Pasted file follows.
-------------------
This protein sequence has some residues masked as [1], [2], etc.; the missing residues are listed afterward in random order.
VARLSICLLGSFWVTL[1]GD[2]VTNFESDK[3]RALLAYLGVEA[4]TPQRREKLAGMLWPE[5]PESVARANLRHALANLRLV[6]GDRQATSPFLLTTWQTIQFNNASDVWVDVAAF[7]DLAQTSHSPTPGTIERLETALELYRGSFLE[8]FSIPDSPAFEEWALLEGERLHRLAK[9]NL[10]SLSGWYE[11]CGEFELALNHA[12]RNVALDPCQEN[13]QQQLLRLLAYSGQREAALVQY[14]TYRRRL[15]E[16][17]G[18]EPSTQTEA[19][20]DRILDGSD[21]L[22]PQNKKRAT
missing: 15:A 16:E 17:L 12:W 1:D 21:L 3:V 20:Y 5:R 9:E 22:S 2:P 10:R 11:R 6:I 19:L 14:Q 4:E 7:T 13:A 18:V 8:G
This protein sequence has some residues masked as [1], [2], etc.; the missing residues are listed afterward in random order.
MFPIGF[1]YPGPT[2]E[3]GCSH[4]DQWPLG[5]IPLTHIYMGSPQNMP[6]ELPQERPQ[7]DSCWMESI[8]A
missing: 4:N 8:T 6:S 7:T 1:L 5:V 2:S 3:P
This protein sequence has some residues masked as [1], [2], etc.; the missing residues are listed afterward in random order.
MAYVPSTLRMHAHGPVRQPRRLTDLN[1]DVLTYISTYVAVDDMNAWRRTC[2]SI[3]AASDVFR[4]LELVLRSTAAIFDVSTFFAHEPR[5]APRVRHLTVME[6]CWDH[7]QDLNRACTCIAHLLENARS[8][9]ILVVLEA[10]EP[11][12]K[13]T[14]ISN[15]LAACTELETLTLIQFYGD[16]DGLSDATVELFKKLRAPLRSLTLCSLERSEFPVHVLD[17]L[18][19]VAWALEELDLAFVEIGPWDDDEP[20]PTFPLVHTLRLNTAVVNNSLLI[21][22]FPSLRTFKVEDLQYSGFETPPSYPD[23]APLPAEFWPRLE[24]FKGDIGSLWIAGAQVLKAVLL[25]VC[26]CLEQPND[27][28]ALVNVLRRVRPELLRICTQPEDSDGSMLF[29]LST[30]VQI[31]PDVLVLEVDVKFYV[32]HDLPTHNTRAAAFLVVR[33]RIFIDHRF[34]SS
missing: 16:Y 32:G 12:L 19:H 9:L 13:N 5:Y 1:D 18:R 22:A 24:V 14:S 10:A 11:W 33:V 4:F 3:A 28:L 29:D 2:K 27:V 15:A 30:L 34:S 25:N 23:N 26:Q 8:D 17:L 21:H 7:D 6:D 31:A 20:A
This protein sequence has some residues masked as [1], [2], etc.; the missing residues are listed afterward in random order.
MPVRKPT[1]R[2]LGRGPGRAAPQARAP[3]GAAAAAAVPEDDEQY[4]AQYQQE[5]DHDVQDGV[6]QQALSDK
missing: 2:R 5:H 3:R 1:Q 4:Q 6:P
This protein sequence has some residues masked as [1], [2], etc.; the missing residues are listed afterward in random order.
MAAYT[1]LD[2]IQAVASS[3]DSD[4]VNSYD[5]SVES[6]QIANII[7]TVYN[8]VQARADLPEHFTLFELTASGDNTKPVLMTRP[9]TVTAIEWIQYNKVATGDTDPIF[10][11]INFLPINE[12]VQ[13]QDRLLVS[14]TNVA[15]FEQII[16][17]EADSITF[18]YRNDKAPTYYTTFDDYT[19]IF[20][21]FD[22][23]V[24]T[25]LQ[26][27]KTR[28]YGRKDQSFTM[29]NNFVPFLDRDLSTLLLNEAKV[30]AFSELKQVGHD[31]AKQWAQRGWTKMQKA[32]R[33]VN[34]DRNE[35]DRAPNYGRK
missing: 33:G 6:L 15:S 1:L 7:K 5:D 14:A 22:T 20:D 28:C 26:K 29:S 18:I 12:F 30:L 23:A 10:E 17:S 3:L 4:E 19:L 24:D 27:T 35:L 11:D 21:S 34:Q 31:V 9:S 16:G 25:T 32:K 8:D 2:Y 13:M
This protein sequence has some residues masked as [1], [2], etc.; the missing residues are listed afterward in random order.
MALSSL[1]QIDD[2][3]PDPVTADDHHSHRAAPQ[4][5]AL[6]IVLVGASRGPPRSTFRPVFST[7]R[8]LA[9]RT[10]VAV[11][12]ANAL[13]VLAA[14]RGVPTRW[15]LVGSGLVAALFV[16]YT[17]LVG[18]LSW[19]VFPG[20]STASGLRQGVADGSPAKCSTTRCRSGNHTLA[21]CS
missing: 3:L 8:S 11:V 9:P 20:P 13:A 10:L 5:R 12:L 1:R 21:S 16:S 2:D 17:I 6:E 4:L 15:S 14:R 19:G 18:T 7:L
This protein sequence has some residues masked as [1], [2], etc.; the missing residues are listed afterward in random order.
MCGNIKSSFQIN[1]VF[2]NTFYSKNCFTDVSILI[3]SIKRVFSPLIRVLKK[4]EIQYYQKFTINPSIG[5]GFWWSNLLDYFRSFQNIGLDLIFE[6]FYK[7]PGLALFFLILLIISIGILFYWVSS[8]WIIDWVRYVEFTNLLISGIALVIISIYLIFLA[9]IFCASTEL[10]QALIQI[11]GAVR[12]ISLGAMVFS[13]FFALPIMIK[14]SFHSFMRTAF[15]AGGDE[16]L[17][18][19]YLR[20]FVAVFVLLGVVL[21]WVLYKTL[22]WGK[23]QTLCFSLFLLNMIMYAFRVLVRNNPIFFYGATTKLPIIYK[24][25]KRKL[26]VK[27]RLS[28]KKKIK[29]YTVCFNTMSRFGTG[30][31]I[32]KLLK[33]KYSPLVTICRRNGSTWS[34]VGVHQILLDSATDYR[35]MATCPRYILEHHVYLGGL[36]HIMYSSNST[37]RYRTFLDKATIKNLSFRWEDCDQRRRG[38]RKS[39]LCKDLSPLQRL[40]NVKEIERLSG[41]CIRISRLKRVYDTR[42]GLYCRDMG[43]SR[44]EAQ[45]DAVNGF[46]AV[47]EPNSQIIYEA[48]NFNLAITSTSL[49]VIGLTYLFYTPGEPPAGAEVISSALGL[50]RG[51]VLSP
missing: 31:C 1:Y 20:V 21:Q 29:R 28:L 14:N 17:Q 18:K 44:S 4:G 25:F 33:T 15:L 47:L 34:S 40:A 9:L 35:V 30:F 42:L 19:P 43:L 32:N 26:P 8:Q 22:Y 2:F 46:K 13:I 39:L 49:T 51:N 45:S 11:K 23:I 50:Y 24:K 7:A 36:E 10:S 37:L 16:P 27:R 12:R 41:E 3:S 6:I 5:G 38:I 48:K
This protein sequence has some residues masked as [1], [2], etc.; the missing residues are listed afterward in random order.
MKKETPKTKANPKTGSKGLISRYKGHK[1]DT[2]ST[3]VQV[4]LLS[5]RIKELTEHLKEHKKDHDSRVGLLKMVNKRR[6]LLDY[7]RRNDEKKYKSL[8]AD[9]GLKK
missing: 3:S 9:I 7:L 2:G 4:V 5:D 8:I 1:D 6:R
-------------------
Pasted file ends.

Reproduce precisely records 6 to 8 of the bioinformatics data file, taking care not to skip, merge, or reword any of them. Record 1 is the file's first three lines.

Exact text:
This protein sequence has some residues masked as [1], [2], etc.; the missing residues are listed afterward in random order.
MALSSL[1]QIDD[2][3]PDPVTADDHHSHRAAPQ[4][5]AL[6]IVLVGASRGPPRSTFRPVFST[7]R[8]LA[9]RT[10]VAV[11][12]ANAL[13]VLAA[14]RGVPTRW[15]LVGSGLVAALFV[16]YT[17]LVG[18]LSW[19]VFPG[20]STASGLRQGVADGSPAKCSTTRCRSGNHTLA[21]CS
missing: 3:L 8:S 11:V 9:P 20:P 13:A 10:L 5:R 12:L 1:R 21:S 16:S 2:D 17:I 6:E 4:L 15:S 14:R 19:G 18:T 7:L
This protein sequence has some residues masked as [1], [2], etc.; the missing residues are listed afterward in random order.
MCGNIKSSFQIN[1]VF[2]NTFYSKNCFTDVSILI[3]SIKRVFSPLIRVLKK[4]EIQYYQKFTINPSIG[5]GFWWSNLLDYFRSFQNIGLDLIFE[6]FYK[7]PGLALFFLILLIISIGILFYWVSS[8]WIIDWVRYVEFTNLLISGIALVIISIYLIFLA[9]IFCASTEL[10]QALIQI[11]GAVR[12]ISLGAMVFS[13]FFALPIMIK[14]SFHSFMRTAF[15]AGGDE[16]L[17][18][19]YLR[20]FVAVFVLLGVVL[21]WVLYKTL[22]WGK[23]QTLCFSLFLLNMIMYAFRVLVRNNPIFFYGATTKLPIIYK[24][25]KRKL[26]VK[27]RLS[28]KKKIK[29]YTVCFNTMSRFGTG[30][31]I[32]KLLK[33]KYSPLVTICRRNGSTWS[34]VGVHQILLDSATDYR[35]MATCPRYILEHHVYLGGL[36]HIMYSSNST[37]RYRTFLDKATIKNLSFRWEDCDQRRRG[38]RKS[39]LCKDLSPLQRL[40]NVKEIERLSG[41]CIRISRLKRVYDTR[42]GLYCRDMG[43]SR[44]EAQ[45]DAVNGF[46]AV[47]EPNSQIIYEA[48]NFNLAITSTSL[49]VIGLTYLFYTPGEPPAGAEVISSALGL[50]RG[51]VLSP
missing: 31:C 1:Y 20:V 21:Q 29:R 28:L 14:N 17:Q 18:K 44:S 4:G 25:F 33:T 15:L 47:L 34:S 40:A 9:L 35:V 30:F 42:L 19:P 43:L 32:N 26:P 8:Q 22:Y 2:F 46:K 13:I 39:L 49:T 51:N 45:S 11:K 23:I 50:Y 24:K 7:A 36:E 10:S 37:L 16:P 27:R 12:R 41:E 3:S 6:I 5:G 38:I 48:K
This protein sequence has some residues masked as [1], [2], etc.; the missing residues are listed afterward in random order.
MKKETPKTKANPKTGSKGLISRYKGHK[1]DT[2]ST[3]VQV[4]LLS[5]RIKELTEHLKEHKKDHDSRVGLLKMVNKRR[6]LLDY[7]RRNDEKKYKSL[8]AD[9]GLKK
missing: 3:S 9:I 7:L 2:G 4:V 5:D 8:I 1:D 6:R